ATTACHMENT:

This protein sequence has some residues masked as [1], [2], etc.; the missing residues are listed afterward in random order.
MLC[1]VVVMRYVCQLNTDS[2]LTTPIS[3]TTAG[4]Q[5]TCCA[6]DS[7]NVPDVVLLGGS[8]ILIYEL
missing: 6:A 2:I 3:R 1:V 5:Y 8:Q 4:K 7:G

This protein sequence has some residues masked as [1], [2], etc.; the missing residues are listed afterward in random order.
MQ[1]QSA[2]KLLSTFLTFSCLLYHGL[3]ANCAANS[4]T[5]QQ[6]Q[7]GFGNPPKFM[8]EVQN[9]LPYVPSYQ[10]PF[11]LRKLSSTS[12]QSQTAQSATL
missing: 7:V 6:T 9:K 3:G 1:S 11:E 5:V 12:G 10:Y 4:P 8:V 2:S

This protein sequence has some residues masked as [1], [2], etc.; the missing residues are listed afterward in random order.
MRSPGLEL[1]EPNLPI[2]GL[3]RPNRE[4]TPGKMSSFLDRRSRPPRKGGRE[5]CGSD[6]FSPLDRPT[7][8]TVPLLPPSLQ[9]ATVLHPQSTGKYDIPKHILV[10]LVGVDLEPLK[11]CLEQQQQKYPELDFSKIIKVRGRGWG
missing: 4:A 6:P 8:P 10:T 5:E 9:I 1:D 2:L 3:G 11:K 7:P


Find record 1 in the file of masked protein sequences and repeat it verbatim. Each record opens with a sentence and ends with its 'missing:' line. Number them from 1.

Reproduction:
This protein sequence has some residues masked as [1], [2], etc.; the missing residues are listed afterward in random order.
MLC[1]VVVMRYVCQLNTDS[2]LTTPIS[3]TTAG[4]Q[5]TCCA[6]DS[7]NVPDVVLLGGS[8]ILIYEL
missing: 6:A 2:I 3:R 1:V 5:Y 8:Q 4:K 7:G